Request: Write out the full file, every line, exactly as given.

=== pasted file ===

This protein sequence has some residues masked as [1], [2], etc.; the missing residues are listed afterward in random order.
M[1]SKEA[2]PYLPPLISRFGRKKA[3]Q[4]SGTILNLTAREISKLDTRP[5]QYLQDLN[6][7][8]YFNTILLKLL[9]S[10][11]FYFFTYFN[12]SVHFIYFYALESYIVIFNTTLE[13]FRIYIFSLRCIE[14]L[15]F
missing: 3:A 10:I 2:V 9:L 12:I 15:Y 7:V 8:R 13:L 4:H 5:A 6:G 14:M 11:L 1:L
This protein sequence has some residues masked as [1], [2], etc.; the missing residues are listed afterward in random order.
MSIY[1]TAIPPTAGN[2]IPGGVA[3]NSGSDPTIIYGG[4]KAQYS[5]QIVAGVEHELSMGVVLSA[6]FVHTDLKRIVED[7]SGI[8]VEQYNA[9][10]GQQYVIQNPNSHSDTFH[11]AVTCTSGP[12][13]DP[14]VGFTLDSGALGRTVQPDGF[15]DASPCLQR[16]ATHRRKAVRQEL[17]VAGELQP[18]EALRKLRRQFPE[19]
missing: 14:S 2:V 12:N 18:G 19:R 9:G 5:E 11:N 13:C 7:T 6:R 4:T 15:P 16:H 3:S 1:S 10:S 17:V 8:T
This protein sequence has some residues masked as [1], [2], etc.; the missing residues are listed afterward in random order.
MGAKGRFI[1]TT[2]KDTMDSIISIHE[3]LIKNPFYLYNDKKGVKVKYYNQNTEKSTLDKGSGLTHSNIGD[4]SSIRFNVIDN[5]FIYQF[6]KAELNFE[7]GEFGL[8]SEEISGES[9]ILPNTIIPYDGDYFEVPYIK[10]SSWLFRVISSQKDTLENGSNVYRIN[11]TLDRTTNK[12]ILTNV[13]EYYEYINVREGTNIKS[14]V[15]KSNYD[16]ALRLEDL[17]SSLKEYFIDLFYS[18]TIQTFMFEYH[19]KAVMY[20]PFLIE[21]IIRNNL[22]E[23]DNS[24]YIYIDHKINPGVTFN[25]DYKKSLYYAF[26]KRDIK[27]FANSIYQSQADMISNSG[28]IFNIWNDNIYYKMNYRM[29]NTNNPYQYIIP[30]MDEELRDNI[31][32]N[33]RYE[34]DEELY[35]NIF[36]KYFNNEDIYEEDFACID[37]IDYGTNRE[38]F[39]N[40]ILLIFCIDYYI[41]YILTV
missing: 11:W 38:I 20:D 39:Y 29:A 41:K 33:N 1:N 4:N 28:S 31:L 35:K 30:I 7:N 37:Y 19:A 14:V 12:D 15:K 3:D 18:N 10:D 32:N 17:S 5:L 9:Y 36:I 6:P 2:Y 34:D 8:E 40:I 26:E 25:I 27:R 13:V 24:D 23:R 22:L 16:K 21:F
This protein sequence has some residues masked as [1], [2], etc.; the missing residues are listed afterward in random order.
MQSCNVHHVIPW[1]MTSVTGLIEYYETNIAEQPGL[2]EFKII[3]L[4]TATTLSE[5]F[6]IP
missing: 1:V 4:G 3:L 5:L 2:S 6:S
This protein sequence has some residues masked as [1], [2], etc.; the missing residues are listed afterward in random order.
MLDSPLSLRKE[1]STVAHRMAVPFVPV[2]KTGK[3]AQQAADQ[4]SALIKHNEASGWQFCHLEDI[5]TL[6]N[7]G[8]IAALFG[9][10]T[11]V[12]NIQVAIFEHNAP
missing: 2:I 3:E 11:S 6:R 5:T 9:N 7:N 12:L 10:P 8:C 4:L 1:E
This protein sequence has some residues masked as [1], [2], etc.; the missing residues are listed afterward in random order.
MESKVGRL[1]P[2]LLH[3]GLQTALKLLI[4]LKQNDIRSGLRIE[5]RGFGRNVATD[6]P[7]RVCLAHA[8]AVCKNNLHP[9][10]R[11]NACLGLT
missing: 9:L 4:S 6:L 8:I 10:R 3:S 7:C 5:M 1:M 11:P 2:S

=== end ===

This protein sequence has some residues masked as [1], [2], etc.; the missing residues are listed afterward in random order.
M[1]SKEA[2]PYLPPLISRFGRKKA[3]Q[4]SGTILNLTAREISKLDTRP[5]QYLQDLN[6][7][8]YFNTILLKLL[9]S[10][11]FYFFTYFN[12]SVHFIYFYALESYIVIFNTTLE[13]FRIYIFSLRCIE[14]L[15]F
missing: 3:A 10:I 2:V 9:L 12:I 15:Y 7:V 8:R 13:L 4:H 5:A 6:G 14:M 11:L 1:L
This protein sequence has some residues masked as [1], [2], etc.; the missing residues are listed afterward in random order.
MSIY[1]TAIPPTAGN[2]IPGGVA[3]NSGSDPTIIYGG[4]KAQYS[5]QIVAGVEHELSMGVVLSA[6]FVHTDLKRIVED[7]SGI[8]VEQYNA[9][10]GQQYVIQNPNSHSDTFH[11]AVTCTSGP[12][13]DP[14]VGFTLDSGALGRTVQPDGF[15]DASPCLQR[16]ATHRRKAVRQEL[17]VAGELQP[18]EALRKLRRQFPE[19]
missing: 14:S 2:V 12:N 18:G 19:R 9:G 5:E 11:N 13:C 7:T 6:R 4:T 15:P 16:H 3:S 1:S 10:S 17:V 8:T
This protein sequence has some residues masked as [1], [2], etc.; the missing residues are listed afterward in random order.
MGAKGRFI[1]TT[2]KDTMDSIISIHE[3]LIKNPFYLYNDKKGVKVKYYNQNTEKSTLDKGSGLTHSNIGD[4]SSIRFNVIDN[5]FIYQF[6]KAELNFE[7]GEFGL[8]SEEISGES[9]ILPNTIIPYDGDYFEVPYIK[10]SSWLFRVISSQKDTLENGSNVYRIN[11]TLDRTTNK[12]ILTNV[13]EYYEYINVREGTNIKS[14]V[15]KSNYD[16]ALRLEDL[17]SSLKEYFIDLFYS[18]TIQTFMFEYH[19]KAVMY[20]PFLIE[21]IIRNNL[22]E[23]DNS[24]YIYIDHKINPGVTFN[25]DYKKSLYYAF[26]KRDIK[27]FANSIYQSQADMISNSG[28]IFNIWNDNIYYKMNYRM[29]NTNNPYQYIIP[30]MDEELRDNI[31][32]N[33]RYE[34]DEELY[35]NIF[36]KYFNNEDIYEEDFACID[37]IDYGTNRE[38]F[39]N[40]ILLIFCIDYYI[41]YILTV
missing: 11:W 38:I 20:D 39:Y 29:A 41:K 33:N 1:N 4:N 28:S 31:L 35:K 30:I 7:N 37:Y 19:A 14:V 12:D 15:K 3:D 18:N 10:D 32:N 17:S 5:L 9:Y 36:I 6:P 2:Y 34:D 8:E 40:I 26:E 25:I 27:R 13:V 24:D 23:R 22:L 16:K 21:F
This protein sequence has some residues masked as [1], [2], etc.; the missing residues are listed afterward in random order.
MQSCNVHHVIPW[1]MTSVTGLIEYYETNIAEQPGL[2]EFKII[3]L[4]TATTLSE[5]F[6]IP
missing: 1:V 4:G 3:L 5:L 2:S 6:S
This protein sequence has some residues masked as [1], [2], etc.; the missing residues are listed afterward in random order.
MLDSPLSLRKE[1]STVAHRMAVPFVPV[2]KTGK[3]AQQAADQ[4]SALIKHNEASGWQFCHLEDI[5]TL[6]N[7]G[8]IAALFG[9][10]T[11]V[12]NIQVAIFEHNAP
missing: 2:I 3:E 11:S 6:R 5:T 9:N 7:N 12:L 10:P 8:C 4:L 1:E
This protein sequence has some residues masked as [1], [2], etc.; the missing residues are listed afterward in random order.
MESKVGRL[1]P[2]LLH[3]GLQTALKLLI[4]LKQNDIRSGLRIE[5]RGFGRNVATD[6]P[7]RVCLAHA[8]AVCKNNLHP[9][10]R[11]NACLGLT
missing: 9:L 4:S 6:L 8:I 10:R 3:S 7:C 5:M 1:M 11:P 2:S